By Fred Kaweesi in Sao Paulo
The 2014 World Cup has attracted a star-studded cast of experienced football managers.
Apart from Arsenal boss Arsene Wenger, who is here doing commentary for French television TFI, AC Milan gaffer Clarence Seedorf is working for the BBC alongside former England captain Rio Ferdinand and Arsenal legend Thierry Henry.
Crystal Palace manager Tony Pulis is working for BBC’s Radio 5 alongside Celtic manager Neil Lennon.
But the two I have managed to interact with this far have been Manchester City’s Manuel Pellegrini and former Chelsea boss Avram Grant.
Pellegrini is working for Chile’s national television while Grant is here in Brazil as a co-commentator for Israel TV station Channel One.
“I am really enjoying the tournament. It has been exciting so far,” Pellegrini told New Vision after Chile's 2-0 defeat to the Netherlands.
Grant has occasionally tangled up television punditry with some scouting work, work he intends to extend to Uganda after a thorough debriefing from yours truly.
“I visited Kenya but I have not been to Uganda. I had planned to come over in February while in Ethiopia but my daughter was due to wed that week, so I ended up cancelling my trip,” Grant told New Vision yesterday.
“If it’s worth coming over to Uganda like you say, I will. I promise, I will be coming around this year. Have my mobile number too,” Grant added, before reading it out.
Grant is a close associate with Pini Zahavi, football’s famed super-agent, who has helped secure some of the biggest transfer fees in the history of football.
He also works closely with Chelsea owner Roman Abramovich.
In East Africa, Grant is only familiar with Kenyan football, particularly because of the outstanding presence of Kenyans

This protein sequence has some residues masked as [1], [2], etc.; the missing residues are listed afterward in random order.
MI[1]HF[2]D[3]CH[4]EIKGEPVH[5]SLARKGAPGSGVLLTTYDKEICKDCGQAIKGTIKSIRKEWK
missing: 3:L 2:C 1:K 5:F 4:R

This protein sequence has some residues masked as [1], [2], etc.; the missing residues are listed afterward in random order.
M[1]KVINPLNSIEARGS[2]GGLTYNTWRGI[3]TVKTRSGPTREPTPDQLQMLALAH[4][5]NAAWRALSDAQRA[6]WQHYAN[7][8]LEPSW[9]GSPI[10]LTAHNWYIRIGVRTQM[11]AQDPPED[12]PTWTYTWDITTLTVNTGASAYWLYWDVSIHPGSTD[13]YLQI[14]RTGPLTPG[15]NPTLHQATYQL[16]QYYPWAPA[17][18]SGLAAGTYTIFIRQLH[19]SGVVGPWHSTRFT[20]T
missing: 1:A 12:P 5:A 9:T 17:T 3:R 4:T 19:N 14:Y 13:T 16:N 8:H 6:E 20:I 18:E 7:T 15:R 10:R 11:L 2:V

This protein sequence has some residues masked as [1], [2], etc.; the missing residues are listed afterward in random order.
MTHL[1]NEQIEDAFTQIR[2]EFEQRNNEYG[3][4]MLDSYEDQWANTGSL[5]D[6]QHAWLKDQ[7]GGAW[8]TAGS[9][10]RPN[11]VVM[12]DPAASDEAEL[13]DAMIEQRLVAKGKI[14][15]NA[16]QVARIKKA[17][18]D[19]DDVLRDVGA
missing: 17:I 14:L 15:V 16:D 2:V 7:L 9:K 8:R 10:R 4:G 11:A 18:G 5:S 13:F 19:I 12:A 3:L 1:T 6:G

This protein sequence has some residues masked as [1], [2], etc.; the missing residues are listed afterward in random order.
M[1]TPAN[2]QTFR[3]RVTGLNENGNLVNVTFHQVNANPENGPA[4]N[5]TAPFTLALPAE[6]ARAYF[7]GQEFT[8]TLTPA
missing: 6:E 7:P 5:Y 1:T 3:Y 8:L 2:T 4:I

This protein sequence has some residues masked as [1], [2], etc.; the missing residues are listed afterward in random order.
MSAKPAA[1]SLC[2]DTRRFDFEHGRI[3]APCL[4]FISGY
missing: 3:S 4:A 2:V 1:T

Donald Mariga at Inter Milan and Victor Wanyama at Premiership outfit Southampton.
He was at pains to mention a single Ugandan player.
However, after being briefed that Uganda was a resourceful area for talent and that Cranes have won the regional championship for a record 13 times –seven more than Kenya, he had second thoughts.
“I didn’t know that. I will come with my team for a workshop in Uganda,” he stated.
Grant, who boasts of managing three English Premier League sides including West Ham and Portsmouth, also explained why African teams continue to struggle in the world’ biggest sporting event.
“I certainly believed African teams would excel at this summer’s World Cup. I strongly believed that Ivory Coast, Ghana and Nigeria would even go further than the quarter final stage if their mental strength was excellent.
But like before, they work against their own progress. Look at Cameroon, why would you fight over money before a big tournament like this. You can’t hear of that in any of the other Europeans teams,” he pointed.
“Africa has good talent to win the tournament but the attitude of African teams must change. When Italy won the World Cup in 2006, they didn’t have a very strong team.
They had something that is lacking in Africa and it was more to do with mental strength.”
Cameroon, Senegal and Ghana are the only African teams that have scaled the highest ranks in the tournament –all three reaching the quarter final stage in 1990 (Italy), 2002 (South Korea/Japan) and 2010 (South Africa) respectively.
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